While not many books combine the months or seasons with shapes, that’s not enough of a reason for this to take shelf space...

READ REVIEW

ALL YEAR ROUND

A boy and girl explore shapes through a calendar year.

Beginning in January with “CIRCLE / round, / ready to roll. / Add two sticks, / a carrot, and coal,” the months proceed with few surprises: a heart for February, an egg for March, April showers’ rainbow, a baseball diamond in June, a rectangular pool for July’s heat. August’s an ice cream cone, September celebrates school with a crossing guard’s stop sign, October is a carved orange sphere, the two kids share a pie’s triangles in November, and December’s ice sports some figure eights. That leaves only May, which features a square wooden box filled with flowers. That’s not the only oddity, though: the verses are sometimes clunky, with odd punctuation, and at times they don’t make much sense. “A HALF CIRCLE, / don’t let go. / Showers, sunshine, / a real rainbow!” From the picture, readers won’t get much of a sense of what shouldn’t be let go: the girl isn’t holding anything, and the boy appears to have a strong grip on his umbrella. Ojala digitally illustrates his debut. Brilliant colors, simple backgrounds, and good use of perspective keep the focus on the kids (the boy a redheaded Caucasian, the dark-haired girl olive-skinned and perhaps Latina) and the shapes.

While not many books combine the months or seasons with shapes, that’s not enough of a reason for this to take shelf space from such books as Ellen Stoll Walsh’s Mouse Shapes (2007) or Stella Blackstone’s Ship Shapes (2006). (Picture/concept book. 3-6)

Pub Date: Jan. 5, 2016

ISBN: 978-0-545-74100-2

Page Count: 32

Publisher: Orchard/Scholastic

Review Posted Online: Oct. 6, 2015

Kirkus Reviews Issue: Oct. 15, 2015

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Plotless and pointless, the book clearly exists only because its celebrity author wrote it.

YOUR BABY'S FIRST WORD WILL BE DADA

A succession of animal dads do their best to teach their young to say “Dada” in this picture-book vehicle for Fallon.

A grumpy bull says, “DADA!”; his calf moos back. A sad-looking ram insists, “DADA!”; his lamb baas back. A duck, a bee, a dog, a rabbit, a cat, a mouse, a donkey, a pig, a frog, a rooster, and a horse all fail similarly, spread by spread. A final two-spread sequence finds all of the animals arrayed across the pages, dads on the verso and children on the recto. All the text prior to this point has been either iterations of “Dada” or animal sounds in dialogue bubbles; here, narrative text states, “Now everybody get in line, let’s say it together one more time….” Upon the turn of the page, the animal dads gaze round-eyed as their young across the gutter all cry, “DADA!” (except the duckling, who says, “quack”). Ordóñez's illustrations have a bland, digital look, compositions hardly varying with the characters, although the pastel-colored backgrounds change. The punch line fails from a design standpoint, as the sudden, single-bubble chorus of “DADA” appears to be emanating from background features rather than the baby animals’ mouths (only some of which, on close inspection, appear to be open). It also fails to be funny.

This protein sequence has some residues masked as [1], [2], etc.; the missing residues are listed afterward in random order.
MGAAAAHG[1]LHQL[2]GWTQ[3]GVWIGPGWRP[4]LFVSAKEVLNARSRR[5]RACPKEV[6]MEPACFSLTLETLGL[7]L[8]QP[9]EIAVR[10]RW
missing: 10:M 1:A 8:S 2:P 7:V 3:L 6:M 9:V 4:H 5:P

Plotless and pointless, the book clearly exists only because its celebrity author wrote it. (Picture book. 3-5)

Pub Date: June 9, 2015

ISBN: 978-1-250-00934-0

Page Count: 32

Publisher: Feiwel & Friends

Review Posted Online: April 15, 2015

Kirkus Reviews Issue: May 1, 2015

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Sweet, but like marshmallow chicks, just a bit of fluff.

THE LITTLEST EASTER BUNNY

From the Littlest series

The smallest bunny in Easter Town finds that she and her little chick friend are big enough to help the Easter Bunny prepare for the annual Easter egg hunt.

In the fifth entry in the Littlest series, Penny the bunny wants to help get ready for Easter. All the rabbits in her family are busy with their special jobs, getting eggs, candy, and baskets in order, but little Penny seems too small or clumsy to be of any help. Her parents and siblings try to let her assist them, but she falls into a vat of dye, spills marshmallow goo, gets tangled in the strands of a basket, and fails to fill even one Easter basket. Feeling dejected, Penny befriends a tiny chick named Peck. With the help of Penny’s family, Penny and Peck make miniature treats and petite baskets suitable to their own size. When the Easter Bunny’s main helpers fall ill, Penny and Peck convince the Easter Bunny that their small size will help them do the best job of finding spots to hide eggs as well as their own tiny basket creations. This too-pat conclusion doesn’t quite hold up to logical analysis, as the full-size eggs and baskets are still too large for Penny and Peck to handle. Bland cartoon illustrations are filled with bunnies in candy-bright pastels with a greeting-card cuteness quotient.

Sweet, but like marshmallow chicks, just a bit of fluff. (Picture book. 3-6)

Pub Date: Jan. 7, 2020

ISBN: 978-1-338-32912-4

Page Count: 24

Publisher: Cartwheel/Scholastic

Review Posted Online: Dec. 8, 2019

Kirkus Reviews Issue: Feb. 1, 2020

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